This past Monday, a 48-minute gameplay demonstration of Cyberpunk 2077 shown to the press and industry professionals at E3 2018, was revealed to the public via Twitch and YouTube livestreams. While the video undoubtedly got fans even more excited for the game – which is tentatively scheduled for release in 2019 – the CD Projekt Red team is asking fans to temper their expectations.
Following the public livestream, Cyberpunk 2077’s Game Director and CD Projekt Red Head of Studio, Adam Badowski¸ expressed that the demo is not exactly representative of how the final game will probably look or feel.
“What we’re releasing today was recorded from a game deep in development,” stated Badowski. “Since many of the assets and mechanics in the current version of Cyberpunk 2077 are most likely to be modified, we initially decided to show this gameplay only to media. Elements like gunplay (both in terms of visuals and how RPG stats influence it), netrunning, car physics, or the game’s UI — everything’s pretty much still in the playtest phase and we felt uneasy about publicly committing to any particular design. Animation glitches, work-in-progress character facial expressions, early versions of locations — all this made us hesitant to release what you’re about to see.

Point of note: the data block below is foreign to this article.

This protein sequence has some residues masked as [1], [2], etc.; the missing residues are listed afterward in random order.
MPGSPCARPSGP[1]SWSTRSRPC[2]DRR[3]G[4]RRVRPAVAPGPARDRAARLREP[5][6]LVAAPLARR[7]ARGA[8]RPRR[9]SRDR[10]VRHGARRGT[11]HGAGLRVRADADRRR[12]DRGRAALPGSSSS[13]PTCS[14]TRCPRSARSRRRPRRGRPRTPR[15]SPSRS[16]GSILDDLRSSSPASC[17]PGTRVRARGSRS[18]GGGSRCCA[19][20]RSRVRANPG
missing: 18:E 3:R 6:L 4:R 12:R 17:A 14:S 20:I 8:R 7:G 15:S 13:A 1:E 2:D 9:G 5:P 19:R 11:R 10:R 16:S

“However," Badowski continued, "we are also well aware that many of you want to see what the media saw. Although this is probably not the same game you’ll see on your screen when we launch, we still decided to share this 48-minute video with you. This is how Cyberpunk 2077 looks today. Let us know what you think!”
Badowski’s statement — along with the video's watermark stating, "Does not represent the final look of the game" — clearly indicates a hesitation to show the E3 footage to the public, which makes sense considering CD Projekt Red’s history with showing early gameplay footage that didn’t exactly live up to the hype.
Additionally, gamers are already even more wary these days, thanks to games like No Man’s Sky and Sea of Thieves, which provided highly anticipated gameplay dynamics in the build up to their releases, ultimately underdelivering with mediocre gaemplay and a slew of bugs.
While it’s great to generate hype and get people excited about upcoming games, at this day and age, it’s simply not a great idea to provide misrepresentations and false promises. Why show a demo of high-end gameplay that won’t make it to the final game? It only raises more questions than answers.
Perhaps gamers would be less cynical about upcoming big-name titles if studios were more transparent in featuring what the actual final product will look like. Or, while delays are frustrating, most gamers would probably be willing to wait for a game that has been “deeply developed” and exceeds on expectations.
If you missed out on the livestream, the full 48-minute demo can be viewed below: